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Brazil moves to prevent 'massacre' of Amazon tribe by drug traffickers

By jon-q, Aug 9, 2011 | | |
  1. jon-q
    The head of Brazil's indigenous protection service is to make an emergency visit to a remote jungle outpost, amid fears that members of an isolated Amazon tribe may have been "massacred" by drug traffickers.

    Fears for the tribe's wellbeing have been escalating since late July when a group of heavily armed Peruvian traffickers reportedly invaded its land, triggering a crisis in the remote border region between Brazil and Peru.

    On 5 August Brazilian federal police launched an operation in the region, arresting Joaquim Antônio Custódio Fadista, a Portuguese man alleged to have been operating as a cocaine trafficker.

    But after the police pulled out, officers with the indigenous protection service (Funai) decided to return fearing a "massacre". They claimed that groups of men with rifles and machine guns were still at large in the rainforest. Reports suggest the traffickers may have been attempting to set up new smuggling routes, running through the tribe's land.

    "We decided to come back here because we believed that these guys may be massacring the isolated [tribe]," Carlos Travassos, the head of Brazil's department for isolated indigenous peoples, told the Brazilian news website IG.

    "We are more worried than ever. The situation could be one of the greatest blows we have seen to the work to protect isolated Indians in decades. A catastrophe … genocide!"

    In an interview with the Globo Natureza website, the Funai co-ordinator for isolated groups, Antenor Vaz, said: "Either these guys have killed the isolated Indians or they have had contact with them. We know that these Indians defend themselves by attacking."

    Facing mounting pressure, Funai's president, Márcio Meira, is on Tuesday expected to fly into a jungle position used to monitor the wellbeing of the area's indigenous people. The post is located about 23km (14 miles) from the Peruvian border and 240km from the already remote town of Feijo in Acre state.

    The region made global headlines in 2008, when Funai released a series of startling aerial photographs proving the existence of never-contacted tribes there. The images showed tribesmen in one village, painted in red and pointing bows and arrows at a government aeroplane.

    Earlier this year Fabricio Amorim, another Funai co-ordinator, said the region was home to "the greatest concentration of isolated groups in the Amazon and the world", though he added that illegal logging and drug trafficking represented major threats to such communities.

    "We are extremely worried about this situation," said Fiona Watson, Brazil campaigner for Survival International. "It really highlights how out of control things are on the Peru side, and the urgent need for constant, long-term protection for the uncontacted tribes on both sides of the border."

    She added that the situation was "potentially life threatening" for those communities.

    José Carlos Meirelles, a veteran indigenous protection officer who is among the five-strong team of activists in the region, vowed to remain until action was taken.

    "Since nobody from the Brazilian state is prepared to stay here, we took the decision… to come here," he wrote in one email to the media.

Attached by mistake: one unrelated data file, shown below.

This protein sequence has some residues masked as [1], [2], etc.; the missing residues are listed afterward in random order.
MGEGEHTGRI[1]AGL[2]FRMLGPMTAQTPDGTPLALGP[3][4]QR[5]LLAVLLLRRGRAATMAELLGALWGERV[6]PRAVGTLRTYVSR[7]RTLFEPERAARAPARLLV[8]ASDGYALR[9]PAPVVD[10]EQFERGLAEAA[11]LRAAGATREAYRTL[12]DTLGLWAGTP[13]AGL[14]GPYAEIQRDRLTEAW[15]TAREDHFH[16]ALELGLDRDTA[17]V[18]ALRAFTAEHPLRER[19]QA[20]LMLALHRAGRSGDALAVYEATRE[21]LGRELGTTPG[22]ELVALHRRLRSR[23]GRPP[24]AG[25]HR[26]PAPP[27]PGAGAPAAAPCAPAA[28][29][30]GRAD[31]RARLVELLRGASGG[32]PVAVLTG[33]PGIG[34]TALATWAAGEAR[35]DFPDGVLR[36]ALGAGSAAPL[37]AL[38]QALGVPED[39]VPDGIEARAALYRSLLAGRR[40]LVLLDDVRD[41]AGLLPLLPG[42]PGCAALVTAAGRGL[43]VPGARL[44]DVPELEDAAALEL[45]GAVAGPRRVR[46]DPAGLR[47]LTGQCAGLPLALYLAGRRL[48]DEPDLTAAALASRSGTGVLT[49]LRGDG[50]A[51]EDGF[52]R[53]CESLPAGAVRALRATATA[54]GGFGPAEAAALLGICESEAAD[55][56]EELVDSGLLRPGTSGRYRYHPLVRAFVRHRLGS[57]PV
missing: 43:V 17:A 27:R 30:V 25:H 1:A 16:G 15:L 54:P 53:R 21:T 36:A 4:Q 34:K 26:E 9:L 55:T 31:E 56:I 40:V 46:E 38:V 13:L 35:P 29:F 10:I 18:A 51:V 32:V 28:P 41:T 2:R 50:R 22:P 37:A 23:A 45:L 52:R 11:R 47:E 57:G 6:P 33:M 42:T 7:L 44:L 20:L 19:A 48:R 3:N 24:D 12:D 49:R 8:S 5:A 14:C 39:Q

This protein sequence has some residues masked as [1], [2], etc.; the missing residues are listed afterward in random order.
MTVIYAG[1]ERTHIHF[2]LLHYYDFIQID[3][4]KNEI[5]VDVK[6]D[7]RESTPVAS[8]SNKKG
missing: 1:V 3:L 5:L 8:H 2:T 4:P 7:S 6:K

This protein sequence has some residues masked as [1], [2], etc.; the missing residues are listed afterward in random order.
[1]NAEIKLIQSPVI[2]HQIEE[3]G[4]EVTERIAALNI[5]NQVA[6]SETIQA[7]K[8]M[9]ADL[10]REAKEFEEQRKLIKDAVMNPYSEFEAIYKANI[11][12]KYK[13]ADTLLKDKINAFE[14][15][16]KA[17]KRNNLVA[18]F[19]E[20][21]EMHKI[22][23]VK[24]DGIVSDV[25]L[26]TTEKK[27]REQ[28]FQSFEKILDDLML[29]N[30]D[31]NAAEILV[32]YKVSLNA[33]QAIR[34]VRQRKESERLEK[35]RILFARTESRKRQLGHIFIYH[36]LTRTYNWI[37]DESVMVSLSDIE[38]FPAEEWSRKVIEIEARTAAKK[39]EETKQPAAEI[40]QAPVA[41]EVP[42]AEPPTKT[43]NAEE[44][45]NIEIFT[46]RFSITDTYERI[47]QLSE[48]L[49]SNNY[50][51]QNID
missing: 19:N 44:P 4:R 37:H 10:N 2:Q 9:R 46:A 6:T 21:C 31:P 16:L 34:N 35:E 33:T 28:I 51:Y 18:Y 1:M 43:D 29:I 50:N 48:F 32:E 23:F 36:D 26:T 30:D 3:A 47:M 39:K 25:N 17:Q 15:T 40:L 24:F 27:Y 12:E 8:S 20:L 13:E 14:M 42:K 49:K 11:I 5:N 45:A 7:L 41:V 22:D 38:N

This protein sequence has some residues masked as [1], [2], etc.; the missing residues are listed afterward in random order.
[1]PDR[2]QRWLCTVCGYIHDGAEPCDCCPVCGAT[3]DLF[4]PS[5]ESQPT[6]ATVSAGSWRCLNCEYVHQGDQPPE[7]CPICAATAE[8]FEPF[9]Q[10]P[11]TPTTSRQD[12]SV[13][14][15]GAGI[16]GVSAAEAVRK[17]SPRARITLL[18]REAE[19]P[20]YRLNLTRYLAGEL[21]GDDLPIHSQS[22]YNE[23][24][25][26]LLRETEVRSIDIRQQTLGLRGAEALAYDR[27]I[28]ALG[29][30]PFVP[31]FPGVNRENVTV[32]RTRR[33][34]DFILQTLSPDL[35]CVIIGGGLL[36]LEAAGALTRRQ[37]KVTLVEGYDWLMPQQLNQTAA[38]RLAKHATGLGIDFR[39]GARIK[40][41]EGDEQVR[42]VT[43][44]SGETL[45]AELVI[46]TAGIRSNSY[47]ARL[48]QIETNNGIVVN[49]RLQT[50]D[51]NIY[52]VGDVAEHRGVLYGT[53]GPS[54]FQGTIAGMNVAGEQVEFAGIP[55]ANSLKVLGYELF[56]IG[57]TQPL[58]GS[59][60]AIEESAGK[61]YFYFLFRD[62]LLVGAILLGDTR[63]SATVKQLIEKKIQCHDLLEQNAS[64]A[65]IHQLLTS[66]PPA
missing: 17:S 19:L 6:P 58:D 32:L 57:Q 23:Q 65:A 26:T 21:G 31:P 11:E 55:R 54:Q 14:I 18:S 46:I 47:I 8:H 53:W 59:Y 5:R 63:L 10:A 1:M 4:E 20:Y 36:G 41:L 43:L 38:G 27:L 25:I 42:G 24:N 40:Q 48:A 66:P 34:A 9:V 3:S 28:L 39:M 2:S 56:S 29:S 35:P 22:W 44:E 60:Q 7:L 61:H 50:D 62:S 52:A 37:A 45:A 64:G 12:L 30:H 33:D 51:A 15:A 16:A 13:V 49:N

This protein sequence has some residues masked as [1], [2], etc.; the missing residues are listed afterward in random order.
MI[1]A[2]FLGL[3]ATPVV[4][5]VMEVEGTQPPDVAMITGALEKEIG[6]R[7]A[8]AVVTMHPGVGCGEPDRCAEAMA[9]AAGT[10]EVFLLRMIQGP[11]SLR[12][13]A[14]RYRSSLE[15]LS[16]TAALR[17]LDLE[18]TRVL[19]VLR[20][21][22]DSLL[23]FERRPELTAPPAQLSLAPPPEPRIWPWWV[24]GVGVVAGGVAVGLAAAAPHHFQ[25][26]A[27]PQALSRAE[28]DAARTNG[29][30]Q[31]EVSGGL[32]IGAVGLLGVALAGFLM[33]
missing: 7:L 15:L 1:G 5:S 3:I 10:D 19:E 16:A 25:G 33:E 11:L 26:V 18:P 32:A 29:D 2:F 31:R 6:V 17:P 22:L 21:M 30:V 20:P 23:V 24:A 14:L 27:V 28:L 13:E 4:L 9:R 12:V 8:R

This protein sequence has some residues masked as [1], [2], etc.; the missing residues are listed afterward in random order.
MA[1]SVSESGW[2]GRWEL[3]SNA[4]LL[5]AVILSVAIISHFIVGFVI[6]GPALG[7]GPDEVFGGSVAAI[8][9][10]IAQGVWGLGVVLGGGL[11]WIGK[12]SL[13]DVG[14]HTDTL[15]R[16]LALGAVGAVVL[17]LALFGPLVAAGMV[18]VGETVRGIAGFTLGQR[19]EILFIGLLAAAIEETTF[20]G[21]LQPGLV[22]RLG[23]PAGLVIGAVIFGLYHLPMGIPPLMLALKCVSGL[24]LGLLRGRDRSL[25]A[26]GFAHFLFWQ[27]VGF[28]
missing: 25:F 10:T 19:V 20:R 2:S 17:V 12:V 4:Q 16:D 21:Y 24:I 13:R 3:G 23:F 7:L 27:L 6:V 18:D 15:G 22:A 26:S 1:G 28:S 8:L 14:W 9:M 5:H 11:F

"We are completely surrounded," wrote Travassos. "We have nowhere to run. And we will not [run] until something is done."

    Tom Phillips
    Guardian 9th Aug 2011


  1. Herbal Healer 019
    Another unfortunate effect of an unregulated drug market.

    Although these claims hold no evidence of a massacre actually having taken place, it wouldnt surprise me if cartel groups did consider slaughtering the tribe to gain access to their land for a trafficking corridor. Very sad
  2. veritas.socal
    but, why not keep it prankster?
    were swim the 'liason-human relations dude-atty' for the narcotraffickers, i would go to the chief of the tribe
    "look, we need YOUR HELP"(make it sound like they are helping)"show us a way thru your land where we will make the minimum impact on the land, and bee safe. we will pay you well, because you WILL ensure our shipments safety within the borders of your lands."
    this is a win/win situation, without incurring negative karma
    and there are "honest" drug dealers/traffickers/producers. there are honest gangs, or families, who break the laws but still are kind and respectful.

    lawbreaking and viciousness need not bee the same
  3. Slidedaddy
    But killing them is there (the drug traffickers) style. you know what they say about old dogs and new tricks...
  4. mistral
    Traffickers don't kill people just because: they do it because it's cheaper or to infund fear.

    In this case, probably because it's not only easier but also the only way. Many tribes just won't let strangers in the area. This is not unjustified, let me remind you that most of the Amazon tribes were slaughtered by companies and governments that wanted access to gold, timber and crop land. Hundreds of acres of virgin rainforest are burned down every week to grow soy beans, and until just a few decades ago the common practice was to first shoot as many "aborígenes" you could find using private personnel, then "government aid" would chip in by giving the few remaining natives disease-infested clothes. Mostly malaria, but many an infectious disease has been used. How can anyone blame them for not wanting strangers in their lands?

    That's also why it's virtually impossible to set up a permanent government presence to discourage trafficking. I guess that's what you get for being a total moron when you had the chance to do things right...
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